Tuesday, November 18, 2008

Surviving Grad School 101: Balancing Work and Family

Rosemary O'Leary began the discussion with her own background:  her mother started work on a PhD once her youngest child started school.  She also shared her challenge of finding good job opportunities for her and her husband (an economist, also with the Maxwell School) where both of them were wanted, and then raising their daughter (and a child from a previous marriage) with two busy research careers. 
What works for them:  They arrange their class schedules on opposite days, so the one not teaching can prepare dinner, chauffer, chaperone, etc., split household duties, and they renegotiate when this ceases to work.
Daughter has been to many meetings and defenses.  Rosemary reserves an hour a day for herself which she spends in the gym (similarly, one of the participants learned to play an instrument); she firmly believes that this helps her be better at everything else, and that its a good model for her daughter.  She doesn't go to all the meetings she would like--sometimes its Larry's turn. Ask for help.  The waiting list for the daycare at her previous institution was 150 families long; they called weekly to check.  She suspects they just got tired of the phone calls and moved her to the top.
Specific questions:  How did you survive the time between when your daughter was 10 and 14?  Rosemary shared her remembrance that she had personally loved when her mom had asked her opinion, and the realization that this was true for her own daughter.   Between homework and extracurricular activities and sleep, do kids even do chores anymore?  Time crunched moms often find it more expedient to do it themselves rather than supervising or taking time to teach to do task correctly.  But this ends up a disservice to both.  Rotate responsibilities, and accept that things won't necessarily be done as well for now. When Rosemary was a child,  there were 7 rotating tasks, including "the expediter" who made sure all the other tasks were completed.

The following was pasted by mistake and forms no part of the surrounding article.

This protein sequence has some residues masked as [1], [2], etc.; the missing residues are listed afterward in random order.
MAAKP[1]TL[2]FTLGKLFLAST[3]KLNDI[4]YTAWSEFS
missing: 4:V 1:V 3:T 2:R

She asked participants about their particular struggles:  time, staying upbeat, a little time in the gym to keep sane, getting kids through it, too.
Two of the participants took the same route as Rosemary's mom, and are now pursuing degrees.  Other successful strategies:  ditch unsupportive spouse (especially if abusive), move into a smaller place with easier upkeep and less opportunities for mooching by adult children. Some solutions don't work for everyone:  Theoretically we could "farm out" cooking and cleaning, but not on most student budgets!  This discussion was facilitated by Rosemary O'Leary, Distinguished Professor of Public Administration; Distinguished Professor and Phanstiel Chair in Strategic Management and Leadership; Co-Director, Program for the Analysis and Resolution of Conflict; and Senior Research Associate in both the Campbell Public Affairs Institute and Center for Environmental Policy and Administration at Syracuse University.  It was co-sponsored by the Graduate Student Association as part of their yearlong series Surviving Grad School 101.

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